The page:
LMU Law Joins American Bar Association’s Legal Education Police Practice Consortium

LMU Law ZOOM class screenshot

The Lincoln Memorial University Duncan School of Law (LMU Law) proudly announces its membership in the American Bar Association (ABA) Legal Education and Police Practices Consortium (Consortium). LMU Law joined the Consortium, a collaboration of more than 50 law schools across the country, when it was created in fall of 2020.

In the summer of 2020, as the world watched events leading to the injury and death of many at the hands of law enforcement, a group of law school administrators joined with the ABA to brainstorm a way to address the injustices and train a new generation of legal thinkers to approach the issue in a way that learned from the experiences of the past. Born from this group was a new initiative of the ABA, housed within the Criminal Justice Section. The Consortium will contribute to the national effort examining and addressing legal issues in policing and public safety, including conduct, oversight, and the evolving nature of police work. The Consortium combines the ABA’s expertise along with that of the participating law schools to create projects that develop and implement better police practices across the United States. Member schools, including LMU Law, pledged five years to the pilot program. LMU Law is currently one of two participating law schools in Tennessee.

LMU Law is uniquely positioned to contribute to this Consortium, as it is committed to producing lawyers who want to change their world for the better, whether in the Appalachian region or beyond.

“Our students are passionate about helping those in need, and our curriculum emphasizes public service and pro bono work,” Vice President and Dean Matt Lyon said. “The mission of LMU Law directly aligns with the Consortium’s goal of addressing legal concerns in policing and public safety.”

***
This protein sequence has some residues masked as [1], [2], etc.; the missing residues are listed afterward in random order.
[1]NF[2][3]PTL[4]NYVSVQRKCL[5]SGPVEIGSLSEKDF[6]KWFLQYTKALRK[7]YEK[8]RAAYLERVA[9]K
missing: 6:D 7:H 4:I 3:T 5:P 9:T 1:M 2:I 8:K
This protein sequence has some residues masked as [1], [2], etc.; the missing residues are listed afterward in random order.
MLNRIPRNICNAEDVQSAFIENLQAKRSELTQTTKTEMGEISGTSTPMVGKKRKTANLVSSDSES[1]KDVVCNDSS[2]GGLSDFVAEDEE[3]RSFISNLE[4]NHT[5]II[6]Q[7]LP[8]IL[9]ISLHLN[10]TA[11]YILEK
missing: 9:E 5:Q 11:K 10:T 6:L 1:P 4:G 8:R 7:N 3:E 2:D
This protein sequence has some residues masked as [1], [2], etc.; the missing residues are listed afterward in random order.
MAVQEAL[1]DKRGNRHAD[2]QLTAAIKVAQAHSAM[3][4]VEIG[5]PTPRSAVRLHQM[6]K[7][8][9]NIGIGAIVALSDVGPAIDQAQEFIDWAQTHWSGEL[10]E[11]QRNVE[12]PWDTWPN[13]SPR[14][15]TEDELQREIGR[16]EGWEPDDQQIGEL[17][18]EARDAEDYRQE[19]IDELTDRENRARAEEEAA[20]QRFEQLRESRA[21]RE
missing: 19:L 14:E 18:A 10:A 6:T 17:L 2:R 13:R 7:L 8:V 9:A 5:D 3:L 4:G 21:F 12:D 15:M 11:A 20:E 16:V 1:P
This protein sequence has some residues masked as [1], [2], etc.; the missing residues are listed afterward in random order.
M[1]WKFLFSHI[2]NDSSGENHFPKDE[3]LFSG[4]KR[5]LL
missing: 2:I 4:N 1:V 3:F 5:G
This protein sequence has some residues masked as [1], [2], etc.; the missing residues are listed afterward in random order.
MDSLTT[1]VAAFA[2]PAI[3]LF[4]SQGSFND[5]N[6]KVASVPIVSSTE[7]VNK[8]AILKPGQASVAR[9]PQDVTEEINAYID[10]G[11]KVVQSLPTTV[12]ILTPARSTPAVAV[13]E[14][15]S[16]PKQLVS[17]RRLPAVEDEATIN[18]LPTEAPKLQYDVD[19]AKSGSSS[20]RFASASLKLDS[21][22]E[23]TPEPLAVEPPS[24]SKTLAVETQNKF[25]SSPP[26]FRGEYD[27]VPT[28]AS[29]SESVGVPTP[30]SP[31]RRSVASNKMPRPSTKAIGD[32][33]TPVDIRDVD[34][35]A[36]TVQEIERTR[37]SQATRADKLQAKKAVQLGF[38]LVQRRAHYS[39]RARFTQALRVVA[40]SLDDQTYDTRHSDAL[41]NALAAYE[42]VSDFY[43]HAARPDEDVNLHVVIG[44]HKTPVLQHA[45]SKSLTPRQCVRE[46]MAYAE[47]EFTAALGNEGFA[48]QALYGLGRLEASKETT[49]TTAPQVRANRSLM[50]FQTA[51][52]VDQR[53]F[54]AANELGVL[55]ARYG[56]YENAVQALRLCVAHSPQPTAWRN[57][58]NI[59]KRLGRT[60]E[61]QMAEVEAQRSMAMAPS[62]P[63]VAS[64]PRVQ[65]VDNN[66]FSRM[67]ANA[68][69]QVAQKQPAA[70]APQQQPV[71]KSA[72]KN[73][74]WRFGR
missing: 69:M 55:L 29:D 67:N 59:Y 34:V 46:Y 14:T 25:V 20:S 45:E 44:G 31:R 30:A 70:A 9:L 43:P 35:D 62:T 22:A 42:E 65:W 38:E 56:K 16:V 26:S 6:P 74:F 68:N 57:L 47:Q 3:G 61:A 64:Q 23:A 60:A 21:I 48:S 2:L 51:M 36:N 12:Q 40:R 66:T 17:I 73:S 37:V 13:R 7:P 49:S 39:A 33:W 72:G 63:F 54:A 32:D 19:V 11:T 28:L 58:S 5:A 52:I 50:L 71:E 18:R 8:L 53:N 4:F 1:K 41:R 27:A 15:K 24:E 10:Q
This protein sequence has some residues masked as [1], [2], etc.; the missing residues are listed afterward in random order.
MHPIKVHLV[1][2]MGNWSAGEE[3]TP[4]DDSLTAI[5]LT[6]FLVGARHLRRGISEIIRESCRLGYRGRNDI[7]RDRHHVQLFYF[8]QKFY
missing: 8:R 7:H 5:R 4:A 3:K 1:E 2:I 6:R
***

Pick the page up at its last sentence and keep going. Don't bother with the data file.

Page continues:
This spring, LMU Law Associate Dean of Faculty Melanie Reid is offering a brand-new seminar course on Police Law, Policies, and Practice. The class invites members of law enforcement and other stakeholders from across the country to join in with students for a discussion on a range of topics including police culture, policing strategies, and the impact of big data on policing. Students will either participate in a mock civil rights trial as a final project or produce a unique piece of scholarly research on a topic of interest related to policing and record an accompanying podcast.

“The course slowly developed into what it is today thanks to the input and suggestions made by several alumni who are former law enforcement and are currently practicing criminal law in Tennessee,” Reid said. “Deputy Sheriff Joseph P. Maus with the Blount County Sheriff’s Department, who is also an LMU law student, has been instrumental in assisting with the course design, bringing local law enforcement into the class, and providing our students with ride-along opportunities.” Stefanie

As part of the Consortium, each member school named a student fellow to serve in a working group. LMU Law named third-year student Stefanie Bowen from Kingsport, Tennessee, as its first fellow. The fellows convened for the first time in January 2022 and began work to compile the nation’s first database of information related to policing guidelines for campus, local, and state agencies.

“I hope the work we do as the inaugural class of fellows helps future classes become agents of advocacy and change in their communities,” said Bowen. “The more information we build, the further each class will move toward engagement with all relevant stakeholders.”

More information on the Consortium, including a list of participating schools, can be found on the ABA’s website at https://www.americanbar.org/groups/criminal_justice/police_practices/.

The Lincoln Memorial University Duncan School of Law is located in Knoxville’s Historic Old City Hall Building. LMU Law is an integral part of LMU’s values-based learning community and is dedicated to preparing the next generation of lawyers to provide sound legal service in the underserved region of Appalachia and beyond.

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